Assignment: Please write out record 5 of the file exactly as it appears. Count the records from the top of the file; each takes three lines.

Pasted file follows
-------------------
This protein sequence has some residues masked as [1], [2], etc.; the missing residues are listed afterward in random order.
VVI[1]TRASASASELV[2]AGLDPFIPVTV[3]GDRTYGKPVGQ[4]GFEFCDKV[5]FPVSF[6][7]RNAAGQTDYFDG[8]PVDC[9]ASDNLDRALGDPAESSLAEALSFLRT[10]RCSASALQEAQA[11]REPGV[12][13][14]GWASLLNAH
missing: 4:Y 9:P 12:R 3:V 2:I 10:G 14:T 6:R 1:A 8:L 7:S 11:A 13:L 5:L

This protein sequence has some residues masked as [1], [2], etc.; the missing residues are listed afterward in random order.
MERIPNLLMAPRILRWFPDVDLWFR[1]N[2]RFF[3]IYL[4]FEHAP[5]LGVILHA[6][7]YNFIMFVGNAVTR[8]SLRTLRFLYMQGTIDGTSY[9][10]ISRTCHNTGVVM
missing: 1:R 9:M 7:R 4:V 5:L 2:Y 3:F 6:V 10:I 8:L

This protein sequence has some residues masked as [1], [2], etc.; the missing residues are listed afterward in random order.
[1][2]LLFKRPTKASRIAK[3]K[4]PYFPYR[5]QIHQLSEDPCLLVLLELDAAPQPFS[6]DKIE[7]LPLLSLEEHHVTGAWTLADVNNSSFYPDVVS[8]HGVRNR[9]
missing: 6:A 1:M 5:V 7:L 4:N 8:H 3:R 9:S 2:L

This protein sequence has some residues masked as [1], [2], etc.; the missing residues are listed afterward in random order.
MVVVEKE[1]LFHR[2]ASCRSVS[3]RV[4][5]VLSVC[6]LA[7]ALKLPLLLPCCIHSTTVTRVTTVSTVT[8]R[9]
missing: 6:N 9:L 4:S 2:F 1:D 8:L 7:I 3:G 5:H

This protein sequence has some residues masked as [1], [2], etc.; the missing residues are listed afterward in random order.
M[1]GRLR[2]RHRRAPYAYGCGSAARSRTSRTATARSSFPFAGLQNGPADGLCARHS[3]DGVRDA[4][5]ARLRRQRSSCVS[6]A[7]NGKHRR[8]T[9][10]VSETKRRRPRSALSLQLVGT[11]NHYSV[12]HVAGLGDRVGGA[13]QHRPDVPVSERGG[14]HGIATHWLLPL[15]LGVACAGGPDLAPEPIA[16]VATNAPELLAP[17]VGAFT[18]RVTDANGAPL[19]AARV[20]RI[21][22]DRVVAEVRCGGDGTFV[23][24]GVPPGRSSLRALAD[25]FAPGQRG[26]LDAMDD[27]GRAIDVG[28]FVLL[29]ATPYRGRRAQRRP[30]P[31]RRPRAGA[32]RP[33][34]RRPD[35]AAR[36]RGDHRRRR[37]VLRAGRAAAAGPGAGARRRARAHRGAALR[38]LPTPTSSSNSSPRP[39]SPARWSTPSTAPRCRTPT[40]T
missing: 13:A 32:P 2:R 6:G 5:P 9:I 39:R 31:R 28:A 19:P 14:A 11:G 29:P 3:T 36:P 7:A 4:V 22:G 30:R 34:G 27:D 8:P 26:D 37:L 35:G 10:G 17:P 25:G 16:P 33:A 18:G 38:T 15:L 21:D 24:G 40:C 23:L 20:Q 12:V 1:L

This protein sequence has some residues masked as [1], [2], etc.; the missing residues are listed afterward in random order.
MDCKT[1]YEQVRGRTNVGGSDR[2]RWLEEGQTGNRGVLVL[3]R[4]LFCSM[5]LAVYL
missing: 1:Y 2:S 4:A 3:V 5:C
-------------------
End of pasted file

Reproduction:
This protein sequence has some residues masked as [1], [2], etc.; the missing residues are listed afterward in random order.
M[1]GRLR[2]RHRRAPYAYGCGSAARSRTSRTATARSSFPFAGLQNGPADGLCARHS[3]DGVRDA[4][5]ARLRRQRSSCVS[6]A[7]NGKHRR[8]T[9][10]VSETKRRRPRSALSLQLVGT[11]NHYSV[12]HVAGLGDRVGGA[13]QHRPDVPVSERGG[14]HGIATHWLLPL[15]LGVACAGGPDLAPEPIA[16]VATNAPELLAP[17]VGAFT[18]RVTDANGAPL[19]AARV[20]RI[21][22]DRVVAEVRCGGDGTFV[23][24]GVPPGRSSLRALAD[25]FAPGQRG[26]LDAMDD[27]GRAIDVG[28]FVLL[29]ATPYRGRRAQRRP[30]P[31]RRPRAGA[32]RP[33][34]RRPD[35]AAR[36]RGDHRRRR[37]VLRAGRAAAAGPGAGARRRARAHRGAALR[38]LPTPTSSSNSSPRP[39]SPARWSTPSTAPRCRTPT[40]T
missing: 13:A 32:P 2:R 6:G 5:P 9:I 39:R 31:R 28:A 19:P 14:A 11:G 29:P 3:T 36:P 7:A 4:V 22:G 30:R 34:G 27:D 8:P 26:D 37:L 35:G 10:G 17:P 25:G 16:P 33:A 18:G 38:T 15:L 21:D 24:G 40:C 23:L 20:Q 12:V 1:L